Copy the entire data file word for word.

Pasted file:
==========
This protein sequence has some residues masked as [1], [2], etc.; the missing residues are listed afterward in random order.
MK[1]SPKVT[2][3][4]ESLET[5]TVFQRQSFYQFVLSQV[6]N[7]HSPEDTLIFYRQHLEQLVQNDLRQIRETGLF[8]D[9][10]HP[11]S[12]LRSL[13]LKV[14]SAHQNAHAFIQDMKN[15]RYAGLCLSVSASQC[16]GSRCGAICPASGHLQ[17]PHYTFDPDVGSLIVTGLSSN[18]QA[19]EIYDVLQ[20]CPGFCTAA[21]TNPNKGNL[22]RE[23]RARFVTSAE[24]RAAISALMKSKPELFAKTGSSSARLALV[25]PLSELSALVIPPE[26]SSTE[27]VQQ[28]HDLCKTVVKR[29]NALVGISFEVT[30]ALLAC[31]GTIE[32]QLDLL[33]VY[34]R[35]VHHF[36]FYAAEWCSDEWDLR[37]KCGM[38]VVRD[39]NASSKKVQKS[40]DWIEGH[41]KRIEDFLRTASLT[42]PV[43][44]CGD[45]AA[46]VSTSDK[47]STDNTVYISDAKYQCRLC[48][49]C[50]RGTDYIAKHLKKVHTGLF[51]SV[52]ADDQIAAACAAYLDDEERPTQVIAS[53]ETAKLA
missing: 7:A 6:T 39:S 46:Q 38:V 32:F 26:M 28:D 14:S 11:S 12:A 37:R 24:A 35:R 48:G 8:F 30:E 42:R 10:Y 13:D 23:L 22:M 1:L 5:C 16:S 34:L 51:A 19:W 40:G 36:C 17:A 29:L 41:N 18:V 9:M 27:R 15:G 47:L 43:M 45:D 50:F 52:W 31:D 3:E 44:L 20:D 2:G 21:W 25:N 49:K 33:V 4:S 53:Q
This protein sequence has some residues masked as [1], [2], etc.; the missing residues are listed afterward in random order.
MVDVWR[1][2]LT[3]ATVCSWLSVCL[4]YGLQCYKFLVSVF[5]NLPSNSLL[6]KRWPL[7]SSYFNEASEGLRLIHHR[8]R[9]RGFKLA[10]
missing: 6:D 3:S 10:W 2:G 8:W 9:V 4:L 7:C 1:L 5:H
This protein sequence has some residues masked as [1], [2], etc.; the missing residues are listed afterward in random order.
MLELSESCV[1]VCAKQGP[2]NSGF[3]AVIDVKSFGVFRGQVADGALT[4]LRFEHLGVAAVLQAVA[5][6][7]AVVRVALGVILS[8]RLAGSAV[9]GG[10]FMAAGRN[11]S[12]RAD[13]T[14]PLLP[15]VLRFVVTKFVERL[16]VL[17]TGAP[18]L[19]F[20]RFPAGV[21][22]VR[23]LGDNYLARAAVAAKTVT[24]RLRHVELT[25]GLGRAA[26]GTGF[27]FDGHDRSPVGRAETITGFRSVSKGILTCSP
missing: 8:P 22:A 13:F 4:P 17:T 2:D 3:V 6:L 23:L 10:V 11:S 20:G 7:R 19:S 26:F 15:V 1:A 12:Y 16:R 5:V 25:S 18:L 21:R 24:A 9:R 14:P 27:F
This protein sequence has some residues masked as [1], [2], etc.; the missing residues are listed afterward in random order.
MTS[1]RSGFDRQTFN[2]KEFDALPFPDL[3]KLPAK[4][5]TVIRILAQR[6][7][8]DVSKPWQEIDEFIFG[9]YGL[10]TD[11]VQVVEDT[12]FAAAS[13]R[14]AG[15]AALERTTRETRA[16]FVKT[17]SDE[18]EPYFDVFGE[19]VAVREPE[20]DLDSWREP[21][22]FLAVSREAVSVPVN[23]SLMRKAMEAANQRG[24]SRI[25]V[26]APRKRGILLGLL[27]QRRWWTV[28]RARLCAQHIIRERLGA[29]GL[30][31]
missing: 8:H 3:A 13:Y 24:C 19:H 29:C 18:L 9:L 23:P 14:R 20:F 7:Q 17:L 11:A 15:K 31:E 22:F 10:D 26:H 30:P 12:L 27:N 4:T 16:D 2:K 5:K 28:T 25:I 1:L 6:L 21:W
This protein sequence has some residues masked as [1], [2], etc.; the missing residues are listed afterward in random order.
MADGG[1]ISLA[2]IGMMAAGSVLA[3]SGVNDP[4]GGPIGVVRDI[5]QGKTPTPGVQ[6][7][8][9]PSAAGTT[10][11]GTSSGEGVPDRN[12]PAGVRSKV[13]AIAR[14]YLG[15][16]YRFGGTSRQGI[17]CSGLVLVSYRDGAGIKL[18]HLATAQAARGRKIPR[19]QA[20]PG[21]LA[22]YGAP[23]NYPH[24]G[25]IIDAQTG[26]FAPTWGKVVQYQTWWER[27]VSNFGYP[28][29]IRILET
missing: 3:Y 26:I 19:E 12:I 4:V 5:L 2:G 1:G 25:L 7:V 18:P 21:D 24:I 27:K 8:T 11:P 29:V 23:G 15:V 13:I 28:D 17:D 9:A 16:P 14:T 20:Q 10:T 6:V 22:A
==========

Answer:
This protein sequence has some residues masked as [1], [2], etc.; the missing residues are listed afterward in random order.
MK[1]SPKVT[2][3][4]ESLET[5]TVFQRQSFYQFVLSQV[6]N[7]HSPEDTLIFYRQHLEQLVQNDLRQIRETGLF[8]D[9][10]HP[11]S[12]LRSL[13]LKV[14]SAHQNAHAFIQDMKN[15]RYAGLCLSVSASQC[16]GSRCGAICPASGHLQ[17]PHYTFDPDVGSLIVTGLSSN[18]QA[19]EIYDVLQ[20]CPGFCTAA[21]TNPNKGNL[22]RE[23]RARFVTSAE[24]RAAISALMKSKPELFAKTGSSSARLALV[25]PLSELSALVIPPE[26]SSTE[27]VQQ[28]HDLCKTVVKR[29]NALVGISFEVT[30]ALLAC[31]GTIE[32]QLDLL[33]VY[34]R[35]VHHF[36]FYAAEWCSDEWDLR[37]KCGM[38]VVRD[39]NASSKKVQKS[40]DWIEGH[41]KRIEDFLRTASLT[42]PV[43][44]CGD[45]AA[46]VSTSDK[47]STDNTVYISDAKYQCRLC[48][49]C[50]RGTDYIAKHLKKVHTGLF[51]SV[52]ADDQIAAACAAYLDDEERPTQVIAS[53]ETAKLA
missing: 7:A 6:T 39:S 46:Q 38:V 32:F 26:M 28:D 14:S 11:S 12:A 37:R 24:A 35:R 48:G 8:F 30:E 42:R 10:Y 13:D 23:L 22:M 1:L 5:C 16:S 34:L 51:A 19:W 40:G 36:C 17:A 29:L 41:N 18:V 9:M 27:R 15:G 47:L 43:M 45:D 50:F 52:W 31:D 3:E 44:L 20:D 2:G 21:W 25:N 49:K 33:V 4:S 53:Q
This protein sequence has some residues masked as [1], [2], etc.; the missing residues are listed afterward in random order.
MVDVWR[1][2]LT[3]ATVCSWLSVCL[4]YGLQCYKFLVSVF[5]NLPSNSLL[6]KRWPL[7]SSYFNEASEGLRLIHHR[8]R[9]RGFKLA[10]
missing: 6:D 3:S 10:W 2:G 8:W 9:V 4:L 7:C 1:L 5:H
This protein sequence has some residues masked as [1], [2], etc.; the missing residues are listed afterward in random order.
MLELSESCV[1]VCAKQGP[2]NSGF[3]AVIDVKSFGVFRGQVADGALT[4]LRFEHLGVAAVLQAVA[5][6][7]AVVRVALGVILS[8]RLAGSAV[9]GG[10]FMAAGRN[11]S[12]RAD[13]T[14]PLLP[15]VLRFVVTKFVERL[16]VL[17]TGAP[18]L[19]F[20]RFPAGV[21][22]VR[23]LGDNYLARAAVAAKTVT[24]RLRHVELT[25]GLGRAA[26]GTGF[27]FDGHDRSPVGRAETITGFRSVSKGILTCSP
missing: 8:P 22:A 13:F 4:P 17:T 2:D 3:V 6:L 23:L 10:V 11:S 20:G 7:R 19:S 26:F 15:V 1:A 12:Y 16:R 5:V 25:S 18:L 21:R 24:A 9:R 14:P 27:F
This protein sequence has some residues masked as [1], [2], etc.; the missing residues are listed afterward in random order.
MTS[1]RSGFDRQTFN[2]KEFDALPFPDL[3]KLPAK[4][5]TVIRILAQR[6][7][8]DVSKPWQEIDEFIFG[9]YGL[10]TD[11]VQVVEDT[12]FAAAS[13]R[14]AG[15]AALERTTRETRA[16]FVKT[17]SDE[18]EPYFDVFGE[19]VAVREPE[20]DLDSWREP[21][22]FLAVSREAVSVPVN[23]SLMRKAMEAANQRG[24]SRI[25]V[26]APRKRGILLGLL[27]QRRWWTV[28]RARLCAQHIIRERLGA[29]GL[30][31]
missing: 8:H 3:A 13:Y 24:C 19:H 29:C 18:L 9:L 23:P 14:R 20:F 7:Q 17:L 11:A 15:K 31:E 22:F 10:D 26:H 30:P 12:L 27:N 4:T 16:D 2:K 5:K 28:T 25:I 1:L 6:L 21:W
This protein sequence has some residues masked as [1], [2], etc.; the missing residues are listed afterward in random order.
MADGG[1]ISLA[2]IGMMAAGSVLA[3]SGVNDP[4]GGPIGVVRDI[5]QGKTPTPGVQ[6][7][8][9]PSAAGTT[10][11]GTSSGEGVPDRN[12]PAGVRSKV[13]AIAR[14]YLG[15][16]YRFGGTSRQGI[17]CSGLVLVSYRDGAGIKL[18]HLATAQAARGRKIPR[19]QA[20]PG[21]LA[22]YGAP[23]NYPH[24]G[25]IIDAQTG[26]FAPTWGKVVQYQTWWER[27]VSNFGYP[28][29]IRILET
missing: 3:Y 26:I 19:E 12:I 4:V 5:L 2:G 1:G 25:L 7:V 18:P 21:D 24:I 27:K 8:T 11:P 29:V 23:G 15:V 13:I 28:D 17:D 9:A 16:P 14:T 20:Q 10:T 6:V 22:A